Compound Species

Compound Species lesson plan

Create new animals with combined parts for a "menagerarium" display of biodiversity.

  • 1.

    Students cut out pictures of animals, fish, birds, and insects from recycled magazines with Crayola Scissors. Have students sort pictures on the classroom floor into categories: land, sea, and air creatures. Students identify special parts of animals in each category and choose two animals to combine into a new creature.

  • 2.

    With one color of Crayola Model Magic, students create the body of an animal. Then use another color of Model Magic to make animal parts from a different creature. Mix up the parts of the two animals to make an entirely new Compound Species. The more exaggerated the body part, the more dramatic the final product will be.

  • 3.

    Students glue feathers, buttons, or other decorative materials to the creature with Crayola School Glue. Let the animal air dry for about 24 hours.

  • 4.

    With Crayola Watercolors or Crayola Washable Markers, add designs and patterns to the Compound Species. Students give each an imaginary name. Display in a "menagerarium" for others to visit.

Standards

  • LA: Know and apply grade-level phonics and word analysis skills in decoding word s.
  • LA: Read with sufficient accuracy and fluency to support comprehension.
  • LA: Write informative/explanatory texts to examine a topic and convey ideas and information clearly.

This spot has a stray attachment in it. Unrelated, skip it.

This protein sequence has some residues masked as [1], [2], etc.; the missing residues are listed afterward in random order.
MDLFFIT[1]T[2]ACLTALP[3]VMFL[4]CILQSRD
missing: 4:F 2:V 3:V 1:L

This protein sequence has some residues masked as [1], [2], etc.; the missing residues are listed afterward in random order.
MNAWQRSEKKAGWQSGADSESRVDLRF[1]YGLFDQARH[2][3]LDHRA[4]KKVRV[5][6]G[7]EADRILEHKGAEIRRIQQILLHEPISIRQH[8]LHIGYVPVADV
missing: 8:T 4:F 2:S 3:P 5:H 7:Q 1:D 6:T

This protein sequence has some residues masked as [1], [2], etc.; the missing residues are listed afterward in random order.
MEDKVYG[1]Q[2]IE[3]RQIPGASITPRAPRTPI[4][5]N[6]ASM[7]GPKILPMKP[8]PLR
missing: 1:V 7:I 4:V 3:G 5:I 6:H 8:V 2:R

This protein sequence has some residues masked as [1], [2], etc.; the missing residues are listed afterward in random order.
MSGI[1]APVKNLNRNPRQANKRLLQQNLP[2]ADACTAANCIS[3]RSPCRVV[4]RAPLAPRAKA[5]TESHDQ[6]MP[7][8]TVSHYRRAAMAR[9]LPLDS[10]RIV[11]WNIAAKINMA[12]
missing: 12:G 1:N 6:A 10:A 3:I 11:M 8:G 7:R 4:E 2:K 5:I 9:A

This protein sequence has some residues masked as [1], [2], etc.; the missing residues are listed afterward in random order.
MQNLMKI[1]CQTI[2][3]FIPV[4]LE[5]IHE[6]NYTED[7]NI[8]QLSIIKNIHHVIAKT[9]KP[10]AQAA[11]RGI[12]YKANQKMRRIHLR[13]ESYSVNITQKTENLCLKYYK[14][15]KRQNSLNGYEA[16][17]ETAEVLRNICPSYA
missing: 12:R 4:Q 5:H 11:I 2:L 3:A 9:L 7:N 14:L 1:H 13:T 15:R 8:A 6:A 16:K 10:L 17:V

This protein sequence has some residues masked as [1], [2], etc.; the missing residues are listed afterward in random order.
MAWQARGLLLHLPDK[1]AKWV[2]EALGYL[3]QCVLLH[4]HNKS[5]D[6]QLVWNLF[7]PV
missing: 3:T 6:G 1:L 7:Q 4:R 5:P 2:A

• LA: Produce clear and coherent writing in which the development and organization are appropriate to task, purpose, and audience.
  • LA: Ask and answer questions about what a speaker says in order to clarify comprehension, gather additional information, or deepen understanding of a topic or issue.
  • SCI: Ask questions about the natural and human-built worlds.
  • SCI: Construct drawings or diagrams as representations of events or systems.
  • VA: Use different media, techniques, and processes to communicate ideas, experiences, and stories.
  • VA: Use visual structures of art to communicate ideas.

Adaptations

  • Students may work on new animals in pairs. Once developed, students will write an informative paragraph explaining what the parts of the animal are and how they work together to create a workable creature.
  • Students interview teams about their new creature. Original questions for the interviews can be composed as a whole class prior to the interviews.
  • Two groups of students collaborate to compose an original narrative that tells a story about the two new creatures interacting in nature. The story can be word processed, illustrated, and bound. Provide classroom space to display the models, informative paragraphs, and narratives together in the classroom.